Yet for its intimacy, much of what happens doesn’t seem like it was for us at all. We didn’t show up to see him as much as he seemed to need us to show up so he’d have someone to talk with. Bruce’s adult life has been all about crippling bouts of depression relieved only by maniacal touring. You could imagine if it was somehow possible, he would have liked to deliver this show to each of us individually, maybe in the kitchen, with little more than the light off the stove to give some space between us. Gathering everyone into a theater was a necessary but unwanted logistical thing.

    A lot of this hummed around the edges of Bruce’s performances for years; he was already working out his emotions over his unloving father on stage as a kind of rap meditation when I first saw him perform in 1978. But tonight when he imitated his father telling him to go away as a young Bruce was sent to fetch him from some bar – “don’t bother me here, don’t bother me here” – that was an eight-year-old on stage mimicking an adult. If it was Bruce acting for us, the pain was as involuntarily present as the sweat on his forehead.

    The evening was as necessary as a last hospital visit with an old friend. Bruce wanted to know – he asked – if he’d done OK by us, had he been a “good companion.” We’d made him very rich, allowing him as he joked to never have to hold a job in his life. Twice he accused himself of being a fraud, saying he’d never been inside a factory in his life. But it’s time now to take that long walk. We’re tired, we’re old, we’re at the point where there is more to look back on than to look forward to. So did he do OK by us? Was it… enough?

    Yeah, Bruce, it was. The show finished where things started really, with Born to Run. Everyone in the audience heard it a first time a different time since it came out in 1975, but now, 43 years passed, we had grown old together. Every one of us, and by God that had to include Bruce, heard a hundred versions of that song in that moment. We heard it on 8-track, bootleg cassette, LP, CD, MP-3, DVD, YouTube, and Netflix and had to face, together, the warm embrace and cold slap of never being 16 years old again.

    Age is omnipresent – maybe we ain’t that young anymore – right down to the construction of the song list; it’s telling a 69-year-old Springsteen chose about a third of the set from his youthful period forty years earlier. As he said on stage, there’s less blank paper left for us to write on. Maybe as a person, maybe as a nation. Maybe they are the same thing if we think on it right.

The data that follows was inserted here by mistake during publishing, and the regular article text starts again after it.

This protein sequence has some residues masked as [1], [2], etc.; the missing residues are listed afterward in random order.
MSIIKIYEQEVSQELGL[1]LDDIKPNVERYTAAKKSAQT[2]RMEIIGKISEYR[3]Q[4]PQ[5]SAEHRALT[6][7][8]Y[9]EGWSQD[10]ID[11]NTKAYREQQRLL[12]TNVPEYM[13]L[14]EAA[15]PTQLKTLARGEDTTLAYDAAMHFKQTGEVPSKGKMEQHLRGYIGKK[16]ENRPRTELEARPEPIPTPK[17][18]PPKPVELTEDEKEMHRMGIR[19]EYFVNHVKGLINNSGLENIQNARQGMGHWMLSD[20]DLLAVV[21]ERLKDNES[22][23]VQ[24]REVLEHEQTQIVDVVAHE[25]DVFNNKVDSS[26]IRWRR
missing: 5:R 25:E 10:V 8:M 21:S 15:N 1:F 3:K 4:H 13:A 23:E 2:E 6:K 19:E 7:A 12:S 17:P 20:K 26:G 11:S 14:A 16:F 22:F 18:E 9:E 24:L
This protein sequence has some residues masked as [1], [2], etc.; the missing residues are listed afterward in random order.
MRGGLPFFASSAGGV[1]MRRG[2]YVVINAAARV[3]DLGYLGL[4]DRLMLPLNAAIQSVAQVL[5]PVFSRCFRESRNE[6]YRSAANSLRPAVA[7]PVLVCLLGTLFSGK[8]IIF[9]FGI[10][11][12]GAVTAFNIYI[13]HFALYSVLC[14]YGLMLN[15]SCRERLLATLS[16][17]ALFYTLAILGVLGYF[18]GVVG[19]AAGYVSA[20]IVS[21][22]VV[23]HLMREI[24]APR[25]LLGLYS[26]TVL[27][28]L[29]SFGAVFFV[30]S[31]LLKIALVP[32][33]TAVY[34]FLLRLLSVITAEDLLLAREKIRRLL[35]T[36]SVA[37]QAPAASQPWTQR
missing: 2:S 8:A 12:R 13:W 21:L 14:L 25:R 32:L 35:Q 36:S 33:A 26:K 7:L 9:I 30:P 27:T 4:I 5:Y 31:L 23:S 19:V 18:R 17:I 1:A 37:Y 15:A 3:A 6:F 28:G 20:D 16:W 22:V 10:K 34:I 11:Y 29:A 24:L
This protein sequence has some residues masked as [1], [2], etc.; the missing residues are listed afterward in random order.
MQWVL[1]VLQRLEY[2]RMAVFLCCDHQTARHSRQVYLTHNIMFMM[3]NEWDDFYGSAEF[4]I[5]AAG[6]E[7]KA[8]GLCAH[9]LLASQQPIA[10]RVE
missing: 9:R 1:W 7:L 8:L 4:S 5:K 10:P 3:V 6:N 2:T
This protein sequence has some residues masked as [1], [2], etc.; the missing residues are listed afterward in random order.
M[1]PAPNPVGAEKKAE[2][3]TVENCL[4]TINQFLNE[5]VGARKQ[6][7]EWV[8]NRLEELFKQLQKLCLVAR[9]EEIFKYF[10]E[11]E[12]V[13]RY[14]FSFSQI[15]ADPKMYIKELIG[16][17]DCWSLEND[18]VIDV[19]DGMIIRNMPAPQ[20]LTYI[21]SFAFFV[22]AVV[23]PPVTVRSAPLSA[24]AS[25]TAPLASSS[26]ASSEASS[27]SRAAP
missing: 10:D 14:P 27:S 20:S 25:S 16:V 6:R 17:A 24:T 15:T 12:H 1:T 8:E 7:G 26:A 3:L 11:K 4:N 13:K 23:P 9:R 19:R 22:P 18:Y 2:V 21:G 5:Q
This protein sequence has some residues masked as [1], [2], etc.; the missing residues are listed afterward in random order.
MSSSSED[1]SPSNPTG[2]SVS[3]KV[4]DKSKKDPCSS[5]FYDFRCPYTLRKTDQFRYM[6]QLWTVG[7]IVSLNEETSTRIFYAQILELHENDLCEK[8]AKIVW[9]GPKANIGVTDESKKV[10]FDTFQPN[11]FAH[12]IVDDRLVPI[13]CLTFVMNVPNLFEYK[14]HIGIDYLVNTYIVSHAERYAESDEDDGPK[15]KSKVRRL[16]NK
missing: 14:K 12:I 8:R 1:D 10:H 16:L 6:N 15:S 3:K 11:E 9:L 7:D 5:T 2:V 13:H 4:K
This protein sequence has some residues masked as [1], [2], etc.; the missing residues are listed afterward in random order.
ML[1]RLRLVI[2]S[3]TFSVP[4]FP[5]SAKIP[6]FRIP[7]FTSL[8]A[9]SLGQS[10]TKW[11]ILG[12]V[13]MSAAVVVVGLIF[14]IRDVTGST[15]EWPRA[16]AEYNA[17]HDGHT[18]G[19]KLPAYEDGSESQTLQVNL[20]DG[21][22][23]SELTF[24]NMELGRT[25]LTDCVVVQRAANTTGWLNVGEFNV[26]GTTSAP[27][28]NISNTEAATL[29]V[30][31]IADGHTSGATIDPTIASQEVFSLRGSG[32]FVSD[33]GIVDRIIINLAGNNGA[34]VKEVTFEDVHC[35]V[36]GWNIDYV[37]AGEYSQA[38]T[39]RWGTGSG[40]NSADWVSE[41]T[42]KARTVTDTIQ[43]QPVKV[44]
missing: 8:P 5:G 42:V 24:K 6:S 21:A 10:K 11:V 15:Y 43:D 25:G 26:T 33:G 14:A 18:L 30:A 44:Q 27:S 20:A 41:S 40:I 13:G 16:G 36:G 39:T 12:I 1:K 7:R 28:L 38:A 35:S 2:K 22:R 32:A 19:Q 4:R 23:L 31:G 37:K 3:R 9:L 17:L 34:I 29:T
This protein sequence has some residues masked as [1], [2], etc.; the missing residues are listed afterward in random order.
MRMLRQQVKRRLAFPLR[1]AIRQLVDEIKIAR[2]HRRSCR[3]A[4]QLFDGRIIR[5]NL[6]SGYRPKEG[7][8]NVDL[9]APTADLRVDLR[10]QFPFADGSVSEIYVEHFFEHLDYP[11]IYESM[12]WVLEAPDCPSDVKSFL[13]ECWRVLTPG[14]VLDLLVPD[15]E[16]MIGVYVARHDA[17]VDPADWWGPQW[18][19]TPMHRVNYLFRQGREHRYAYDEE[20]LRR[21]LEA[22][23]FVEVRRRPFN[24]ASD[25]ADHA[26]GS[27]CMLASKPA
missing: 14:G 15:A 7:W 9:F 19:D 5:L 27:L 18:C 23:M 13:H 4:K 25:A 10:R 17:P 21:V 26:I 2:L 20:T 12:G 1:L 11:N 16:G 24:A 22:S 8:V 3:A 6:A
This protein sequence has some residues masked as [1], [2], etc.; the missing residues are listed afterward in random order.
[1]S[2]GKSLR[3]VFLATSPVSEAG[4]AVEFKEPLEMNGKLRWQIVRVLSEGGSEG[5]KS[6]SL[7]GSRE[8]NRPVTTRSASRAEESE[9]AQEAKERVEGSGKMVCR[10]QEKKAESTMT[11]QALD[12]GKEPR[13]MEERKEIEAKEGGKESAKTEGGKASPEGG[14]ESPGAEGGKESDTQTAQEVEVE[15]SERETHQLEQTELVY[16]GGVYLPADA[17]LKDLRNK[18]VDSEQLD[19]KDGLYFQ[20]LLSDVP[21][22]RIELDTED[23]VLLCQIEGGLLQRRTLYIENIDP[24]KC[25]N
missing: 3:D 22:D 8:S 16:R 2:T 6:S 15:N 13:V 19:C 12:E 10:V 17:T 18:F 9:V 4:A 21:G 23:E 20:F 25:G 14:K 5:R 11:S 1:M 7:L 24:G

Unlike a typical Springsteen concert, where anything less than three hours is a short cut, the Broadway show is short, tight, maybe even a bit rushed. Not like Bruce was trying to cram in everyone’s favorite songs and still get home for the news, but that he had a lot to say and knew he didn’t have a lot of time to say it. The end is coming even though we don’t know exactly when, so you listen up now.

    The weight of it all – the love lost, the hate and pain collected, a nation wavering on itself and its promise – feels heavier than it used to when there was more time. Now, Bruce seemed to say, I’m going to get these things together for you and hand them over during these hours. After that, they’ll be yours to take care of. In a way, they always were.

    Related Articles:




    Copyright © 2019. All rights reserved. The views expressed here are solely those of the author(s) in their private capacity.

    Facebooktwitterredditpinterestlinkedin

    Posted in #99Percent, Democracy, Economy

    Review: Springsteen on Broadway

    December 13, 2017 // 8 Comments »

    With Netflix showing this very concert Sunday, December 16, I am re-running my review of the live performance from last year.

     

    Springsteen on Broadway, Bruce Springsteen’s one-man show now running through February in New York City, is something extraordinary. A man who has entertained us our whole lives stands on a stage for two hours and confesses his sins, asks for our forgiveness, offers an apology, and opens his heart to a room of people about what it means to acknowledge you’re closer to the end than the beginning.

    I almost wrote “a room full of strangers,” but that would not have been true. We all grew up with different parents in different towns, and went to different schools together, but we knew each other. Despite our differences, we grew up hearing the same stories, listening to these same songs. And now, he at age 68 and most of us in our 50’s it seemed, it was time to make amends.